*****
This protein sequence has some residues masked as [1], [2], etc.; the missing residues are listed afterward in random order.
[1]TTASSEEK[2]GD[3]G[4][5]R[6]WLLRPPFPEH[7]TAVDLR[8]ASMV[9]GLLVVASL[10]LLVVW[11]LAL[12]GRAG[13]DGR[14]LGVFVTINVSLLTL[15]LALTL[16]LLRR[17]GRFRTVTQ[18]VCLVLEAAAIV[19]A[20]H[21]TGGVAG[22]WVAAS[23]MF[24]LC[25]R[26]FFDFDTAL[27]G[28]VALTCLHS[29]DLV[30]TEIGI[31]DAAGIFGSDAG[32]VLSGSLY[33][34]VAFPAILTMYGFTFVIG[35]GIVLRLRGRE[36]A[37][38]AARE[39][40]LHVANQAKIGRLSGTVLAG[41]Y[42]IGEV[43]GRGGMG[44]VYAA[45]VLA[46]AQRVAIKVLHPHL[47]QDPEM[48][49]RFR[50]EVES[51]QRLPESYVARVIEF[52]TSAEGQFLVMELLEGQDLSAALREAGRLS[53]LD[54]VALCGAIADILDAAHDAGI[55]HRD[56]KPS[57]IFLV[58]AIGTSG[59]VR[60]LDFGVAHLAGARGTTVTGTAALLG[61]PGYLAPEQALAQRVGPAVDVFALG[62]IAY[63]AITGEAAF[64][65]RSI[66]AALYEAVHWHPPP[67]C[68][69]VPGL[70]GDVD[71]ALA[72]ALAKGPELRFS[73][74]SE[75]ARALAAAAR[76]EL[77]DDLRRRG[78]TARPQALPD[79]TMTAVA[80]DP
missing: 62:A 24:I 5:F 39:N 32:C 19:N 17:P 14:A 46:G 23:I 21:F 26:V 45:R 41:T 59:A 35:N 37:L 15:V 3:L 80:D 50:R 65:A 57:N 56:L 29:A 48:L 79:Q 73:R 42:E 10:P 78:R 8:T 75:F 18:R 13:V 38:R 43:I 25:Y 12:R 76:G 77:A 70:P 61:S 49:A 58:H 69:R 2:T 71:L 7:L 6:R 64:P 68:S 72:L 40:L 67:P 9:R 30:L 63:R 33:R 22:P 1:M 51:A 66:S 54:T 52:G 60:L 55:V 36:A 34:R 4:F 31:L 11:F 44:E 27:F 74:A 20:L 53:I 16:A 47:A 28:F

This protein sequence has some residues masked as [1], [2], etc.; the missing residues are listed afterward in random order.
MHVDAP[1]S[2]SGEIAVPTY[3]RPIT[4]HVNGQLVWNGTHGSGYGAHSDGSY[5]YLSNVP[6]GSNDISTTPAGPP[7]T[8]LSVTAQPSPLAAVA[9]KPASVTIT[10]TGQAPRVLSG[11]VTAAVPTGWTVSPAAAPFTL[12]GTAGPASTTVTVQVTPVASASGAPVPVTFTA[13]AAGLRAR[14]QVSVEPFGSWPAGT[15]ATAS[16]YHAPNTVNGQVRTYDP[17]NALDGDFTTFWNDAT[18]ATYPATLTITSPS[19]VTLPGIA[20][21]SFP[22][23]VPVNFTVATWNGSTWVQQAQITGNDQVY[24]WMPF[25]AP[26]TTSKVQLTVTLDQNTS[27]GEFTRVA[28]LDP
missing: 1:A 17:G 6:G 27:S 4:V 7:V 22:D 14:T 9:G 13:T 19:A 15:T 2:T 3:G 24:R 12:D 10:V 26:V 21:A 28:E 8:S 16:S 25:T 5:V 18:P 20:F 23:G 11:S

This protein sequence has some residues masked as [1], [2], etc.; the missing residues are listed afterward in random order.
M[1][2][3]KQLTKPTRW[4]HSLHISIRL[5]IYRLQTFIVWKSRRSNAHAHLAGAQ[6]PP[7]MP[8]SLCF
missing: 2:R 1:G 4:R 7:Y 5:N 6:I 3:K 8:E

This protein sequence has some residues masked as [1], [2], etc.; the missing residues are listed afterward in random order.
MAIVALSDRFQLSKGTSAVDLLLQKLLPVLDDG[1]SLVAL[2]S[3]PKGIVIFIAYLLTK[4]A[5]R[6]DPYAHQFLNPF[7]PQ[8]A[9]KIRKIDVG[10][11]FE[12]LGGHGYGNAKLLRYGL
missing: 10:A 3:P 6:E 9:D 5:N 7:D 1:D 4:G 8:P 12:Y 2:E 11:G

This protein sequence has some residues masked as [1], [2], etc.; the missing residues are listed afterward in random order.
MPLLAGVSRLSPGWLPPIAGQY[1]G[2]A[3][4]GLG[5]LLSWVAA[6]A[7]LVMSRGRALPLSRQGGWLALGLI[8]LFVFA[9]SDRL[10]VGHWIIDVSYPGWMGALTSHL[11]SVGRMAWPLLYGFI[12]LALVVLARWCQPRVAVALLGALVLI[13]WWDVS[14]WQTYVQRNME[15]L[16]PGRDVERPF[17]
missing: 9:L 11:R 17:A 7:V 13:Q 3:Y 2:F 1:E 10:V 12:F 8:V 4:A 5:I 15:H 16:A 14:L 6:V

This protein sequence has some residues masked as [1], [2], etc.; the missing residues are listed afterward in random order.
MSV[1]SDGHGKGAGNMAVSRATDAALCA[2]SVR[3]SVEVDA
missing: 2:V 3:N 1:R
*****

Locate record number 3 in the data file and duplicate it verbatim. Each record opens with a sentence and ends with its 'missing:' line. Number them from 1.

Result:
This protein sequence has some residues masked as [1], [2], etc.; the missing residues are listed afterward in random order.
M[1][2][3]KQLTKPTRW[4]HSLHISIRL[5]IYRLQTFIVWKSRRSNAHAHLAGAQ[6]PP[7]MP[8]SLCF
missing: 2:R 1:G 4:R 7:Y 5:N 6:I 3:K 8:E